- New York State Canal Corporation – Frequently Asked Questions, Retrieved January 26, 2015.
- The Erie Canal – Locks, Retrieved January 26, 2015.
- The Erie Canal, History of the Barge Canal of New York State by Noble E. Whitford, 1921, Chapter 23, Retrieved January 28, 2015.
- Wilfred H. Schoff, The New York State Barge Canal, 1915, American Geographical Society, Vol. 47, No. 7, p. 498, Retrieved January 26, 2015.
- The Erie Canal – Canal Profiles, Retrieved January 6, 2015.
Further reading edit
- Bangs, Jeremy D. (2015). The Travels of Elkanah Watson. Jefferson, N.C.: McFarland & Company. ISBN 9781476662459. OCLC 908375479.
- Bernstein, Peter L. (2005). Wedding of the Waters: The Erie Canal and the Making of a Great Nation (1st ed.). New York [u.a.]: Norton. ISBN 978-0-393-05233-6.
- Erie Canal Museum; Morganstein, Martin; Cregg, Joan H. (2001). Erie Canal. Charleston, S.C.: Arcadia Pub. Co. ISBN 978-0738508696.
- Finch, Roy G. (1925). The Story of the New York State Canals: Historical and Commercial Information (PDF). New York State Canal Corporation. OCLC 1038442328. Retrieved March 9, 2013.
- Hecht, Roger W., ed. (2003). The Erie Canal Reader, 1790–1950 (1st ed.). Syracuse, N.Y.: Syracuse University Press. ISBN 9780815607595.
- Keene, Michael (2016). The Psychic Highway: How the Erie Canal Changed America. Fredericksburg, Va.: Willow Manor Publishing. ISBN 9781939688323.
- Kelly, Jack (2016). Heaven's Ditch: God, Gold, and Murder on the Erie Canal. New York: St. Martin's Press. ISBN 9781137280091.
- Koch, Daniel (April 1, 2023). Land of the Oneidas: Central New York State and the Creation of America. State University of New York Press. ISBN 978-1-4384-9270-4.
- Koeppel, Gerard (2009). Bond of Union: Building the Erie Canal and the American Empire. Cambridge, Mass.: Da Capo Press. ISBN 978-0-306-81827-1.
- McGreevy, Patrick (2009). Stairway to Empire: Lockport, the Erie Canal, and the Shaping of America. Albany, N.Y.: SUNY Press. ISBN 978-1-4384-2527-6. Online review.
- Panagopoulos, Janie Lynn (1995). Erie Trail West: A Dream-Quest Adventure. Spring Lake, MI: River Road Publications. ISBN 978-0-938682-35-6.
- Papp, John P. (1977). Erie Canal Days: A Pictorial Essay: Albany to Buffalo. Schenectady, N.Y.: John Papp Historical Publications. OCLC 3863574.
- Reisem, Richard O. (2000). Erie Canal Legacy: Architectural Treasures of the Empire State. Rochester, N.Y.: Landmark Society of Western New York. ISBN 978-0964170667.
- Shaw, Ronald E. (1990) . Erie Water West: A History of the Erie Canal, 1792–1854 (Reprint ed.). Lexington, Ky.: University Press of Kentucky. ISBN 9780813143477. OCLC 929658651.
- Sheriff, Carol (1996). The Artificial River: The Erie Canal and the Paradox of Progress, 1817–1862. New York: Hill and Wang. ISBN 978-0-8090-2753-8.
- Stack, Debbie Daino; Cuomo, Captain Ronald S. Marquisee (2001). The Erie Canal: Cruising America's Waterways. Cruising America's Waterways Series. Foreword by Andrew Cuomo. Manlius, N.Y.: Media Artists Inc. ISBN 978-0970888600.
- Williams, Deborah (2009). Erie Canal: Exploring New York's Great Canals: A Complete Guide (1st ed.). Woodstock, Vermont: Countryman Press. ISBN 978-1-58157-080-9.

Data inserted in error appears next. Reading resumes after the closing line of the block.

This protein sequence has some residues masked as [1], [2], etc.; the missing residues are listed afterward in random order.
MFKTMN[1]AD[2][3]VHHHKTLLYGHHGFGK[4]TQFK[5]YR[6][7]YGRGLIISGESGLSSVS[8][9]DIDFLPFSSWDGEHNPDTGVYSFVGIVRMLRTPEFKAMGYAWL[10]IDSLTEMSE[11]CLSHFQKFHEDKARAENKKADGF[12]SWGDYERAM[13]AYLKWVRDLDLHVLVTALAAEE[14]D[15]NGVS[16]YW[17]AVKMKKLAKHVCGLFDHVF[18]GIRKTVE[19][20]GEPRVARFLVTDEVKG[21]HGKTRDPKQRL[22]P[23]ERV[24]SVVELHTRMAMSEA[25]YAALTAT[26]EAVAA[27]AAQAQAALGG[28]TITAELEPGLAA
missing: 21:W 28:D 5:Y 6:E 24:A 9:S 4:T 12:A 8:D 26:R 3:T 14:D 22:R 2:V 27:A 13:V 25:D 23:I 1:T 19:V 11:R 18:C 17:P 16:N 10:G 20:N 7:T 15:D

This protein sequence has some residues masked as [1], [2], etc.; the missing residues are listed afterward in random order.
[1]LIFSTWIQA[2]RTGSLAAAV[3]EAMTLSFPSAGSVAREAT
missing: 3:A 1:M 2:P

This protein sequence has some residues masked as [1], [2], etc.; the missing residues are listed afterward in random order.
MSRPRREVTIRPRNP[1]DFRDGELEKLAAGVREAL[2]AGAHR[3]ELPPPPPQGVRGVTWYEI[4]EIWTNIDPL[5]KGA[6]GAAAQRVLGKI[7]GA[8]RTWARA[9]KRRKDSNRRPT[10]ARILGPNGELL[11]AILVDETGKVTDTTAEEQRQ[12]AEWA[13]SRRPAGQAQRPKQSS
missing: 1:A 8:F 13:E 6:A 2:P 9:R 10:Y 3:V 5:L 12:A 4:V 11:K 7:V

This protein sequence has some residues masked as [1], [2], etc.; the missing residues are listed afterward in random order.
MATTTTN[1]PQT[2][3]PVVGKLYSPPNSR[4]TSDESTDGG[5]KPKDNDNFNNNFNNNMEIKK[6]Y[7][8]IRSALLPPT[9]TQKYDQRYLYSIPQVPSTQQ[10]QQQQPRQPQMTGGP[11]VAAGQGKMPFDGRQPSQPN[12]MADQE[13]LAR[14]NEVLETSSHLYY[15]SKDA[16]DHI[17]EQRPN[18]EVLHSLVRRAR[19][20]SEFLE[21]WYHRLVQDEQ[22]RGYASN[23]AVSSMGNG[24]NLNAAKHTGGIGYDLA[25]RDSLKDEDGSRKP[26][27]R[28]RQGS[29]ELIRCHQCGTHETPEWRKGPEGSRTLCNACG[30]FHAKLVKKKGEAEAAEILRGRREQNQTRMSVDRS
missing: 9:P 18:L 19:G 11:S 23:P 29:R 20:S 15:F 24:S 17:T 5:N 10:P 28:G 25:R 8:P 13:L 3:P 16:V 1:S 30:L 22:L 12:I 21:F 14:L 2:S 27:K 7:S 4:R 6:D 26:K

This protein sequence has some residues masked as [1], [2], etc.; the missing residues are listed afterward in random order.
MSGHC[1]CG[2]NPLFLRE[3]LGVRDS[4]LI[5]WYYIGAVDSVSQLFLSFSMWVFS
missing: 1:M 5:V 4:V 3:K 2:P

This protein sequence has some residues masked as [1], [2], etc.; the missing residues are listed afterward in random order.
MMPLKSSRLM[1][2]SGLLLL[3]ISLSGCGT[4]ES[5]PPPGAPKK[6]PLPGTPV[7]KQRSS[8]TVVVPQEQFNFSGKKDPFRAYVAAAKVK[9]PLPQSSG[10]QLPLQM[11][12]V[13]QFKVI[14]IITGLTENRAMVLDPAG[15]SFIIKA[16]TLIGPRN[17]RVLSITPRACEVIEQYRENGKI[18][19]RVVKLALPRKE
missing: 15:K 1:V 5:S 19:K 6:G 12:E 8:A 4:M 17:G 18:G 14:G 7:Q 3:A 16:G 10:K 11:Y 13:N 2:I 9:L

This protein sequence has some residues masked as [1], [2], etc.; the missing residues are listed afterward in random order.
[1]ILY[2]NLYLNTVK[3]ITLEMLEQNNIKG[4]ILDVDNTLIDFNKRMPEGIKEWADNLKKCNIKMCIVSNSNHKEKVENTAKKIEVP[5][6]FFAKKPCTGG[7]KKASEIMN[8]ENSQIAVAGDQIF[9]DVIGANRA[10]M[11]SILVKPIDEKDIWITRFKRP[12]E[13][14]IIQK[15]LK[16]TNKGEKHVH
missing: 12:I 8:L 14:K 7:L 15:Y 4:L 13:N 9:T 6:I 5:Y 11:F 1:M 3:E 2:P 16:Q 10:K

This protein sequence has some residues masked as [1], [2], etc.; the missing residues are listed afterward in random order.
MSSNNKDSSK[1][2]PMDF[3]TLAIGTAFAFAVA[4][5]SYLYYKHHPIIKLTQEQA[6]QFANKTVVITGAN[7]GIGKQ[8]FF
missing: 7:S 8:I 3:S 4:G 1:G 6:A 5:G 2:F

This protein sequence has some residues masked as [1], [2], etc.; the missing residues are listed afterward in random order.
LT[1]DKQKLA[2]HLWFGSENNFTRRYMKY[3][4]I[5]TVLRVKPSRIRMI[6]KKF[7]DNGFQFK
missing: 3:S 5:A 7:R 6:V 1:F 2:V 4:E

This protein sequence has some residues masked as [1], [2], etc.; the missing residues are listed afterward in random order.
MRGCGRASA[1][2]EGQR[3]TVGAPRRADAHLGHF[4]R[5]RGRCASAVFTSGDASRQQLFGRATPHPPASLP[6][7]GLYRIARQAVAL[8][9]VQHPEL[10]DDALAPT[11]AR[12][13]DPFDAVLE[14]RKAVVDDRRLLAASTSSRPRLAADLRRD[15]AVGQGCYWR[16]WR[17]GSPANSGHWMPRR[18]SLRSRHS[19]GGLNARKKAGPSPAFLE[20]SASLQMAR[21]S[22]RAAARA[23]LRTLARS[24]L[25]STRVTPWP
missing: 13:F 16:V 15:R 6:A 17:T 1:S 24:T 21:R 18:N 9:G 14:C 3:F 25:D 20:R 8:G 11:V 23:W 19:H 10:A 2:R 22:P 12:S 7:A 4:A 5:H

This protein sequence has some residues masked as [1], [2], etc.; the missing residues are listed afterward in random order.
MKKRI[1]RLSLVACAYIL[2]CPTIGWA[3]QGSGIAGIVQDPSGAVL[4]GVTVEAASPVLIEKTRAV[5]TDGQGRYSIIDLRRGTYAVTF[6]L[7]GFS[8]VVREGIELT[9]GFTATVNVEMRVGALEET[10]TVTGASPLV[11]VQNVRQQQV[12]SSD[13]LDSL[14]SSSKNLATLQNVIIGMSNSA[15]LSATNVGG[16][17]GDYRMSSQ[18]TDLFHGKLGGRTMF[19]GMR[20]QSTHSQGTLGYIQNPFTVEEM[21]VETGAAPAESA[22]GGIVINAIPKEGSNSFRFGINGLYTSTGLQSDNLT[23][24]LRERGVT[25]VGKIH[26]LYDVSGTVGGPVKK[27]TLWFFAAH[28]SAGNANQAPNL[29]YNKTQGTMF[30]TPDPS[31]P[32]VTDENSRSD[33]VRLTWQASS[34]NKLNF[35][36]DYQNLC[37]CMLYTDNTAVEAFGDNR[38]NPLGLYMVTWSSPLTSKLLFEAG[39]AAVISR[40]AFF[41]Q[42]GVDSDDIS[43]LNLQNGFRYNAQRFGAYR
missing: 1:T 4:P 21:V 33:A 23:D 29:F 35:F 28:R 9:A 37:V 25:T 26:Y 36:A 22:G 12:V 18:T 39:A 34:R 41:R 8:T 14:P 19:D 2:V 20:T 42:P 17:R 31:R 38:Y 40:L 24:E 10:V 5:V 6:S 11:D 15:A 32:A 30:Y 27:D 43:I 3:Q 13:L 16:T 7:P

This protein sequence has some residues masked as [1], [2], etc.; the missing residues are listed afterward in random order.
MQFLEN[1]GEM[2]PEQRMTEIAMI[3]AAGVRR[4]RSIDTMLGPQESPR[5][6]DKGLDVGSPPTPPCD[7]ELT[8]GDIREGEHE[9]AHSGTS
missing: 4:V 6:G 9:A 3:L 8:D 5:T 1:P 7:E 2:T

- Erie & Barge Canal: A bibliography by the Buffalo History Museum.
- Erie Canal case study in Transition Times. Archived at Ghostarchive.
- Information and Boater's Guide to the Erie Canal
- Canalway Trail Information
- Historical information (with photos) of the Erie Canal
- Video showing the operations of Lock 22E in 2016.
- New York State Canal Corporation Site
- The Opening of the Erie Canal – An Online Exhibition by CUNY
- New York Heritage online exhibit - Two Hundred Years on the Erie Canal
- The Canal Society of New York State
- Digging Clinton's Ditch: The Impact of the Erie Canal on America 1807–1860 Multimedia
- A Glimpse at Clinton's Ditch, 1819–1820 by Richard F. Palmer
- Guide to Canal Records in the New York State Archives
- The Erie Canal Mapping Project
- New York Heritage – Working on the Erie Canal
- Photographs of the Erie Canal Relating to Fort Hunter, N.Y. Ca. 1910 (finding aid) at the New York State Library, accessed May 18, 2016.
- William Jaeger's photography of the Canal remains. Archived at the Wayback Machine
- American Society of Civil Engineers site- The Erie Canal was the world's longest canal and one of America's great engineering feats. Archived May 13, 2021, at the Wayback Machine
- Historic American Buildings Survey (HABS) No. NY-231, "Erie Canal Viaduct, Moyer Creek Crossing"
- HABS No. NY-6040, "Erie Canal Locks"
- Historic American Engineering Record (HAER) No. NY-6, "Erie Canal (Enlarged), Schoharie Creek Aqueduct"
- HAER No. NY-11, "Erie Canal (Enlarged), Lock Number 18"
- HAER No. NY-12, "Erie Canal (Enlarged), Upper Mohawk River Aqueduct"
- HAER No. NY-16, "Erie Canal, Yankee Hill Lock Number 28"
- HAER No. NY-17, "Erie Canal (Enlarged), Empire Lock Number 29"
- HAER No. NY-152, "Erie Canal (Enlarged), Oothout Culvert & Waste Weir"
- HAER No. NY-157, "Eagle's Nest Creek Culvert"
- HAER No. NY-337, "Erie Canal (Original), Locks 37 & 38"
- HAER No. NY-545, "Erie Canal (Original), Lock Number 20"
- Geographic data related to Erie Canal at OpenStreetMap
- Newspaper articles and clippings about the Building of the Erie Canal at Newspapers.com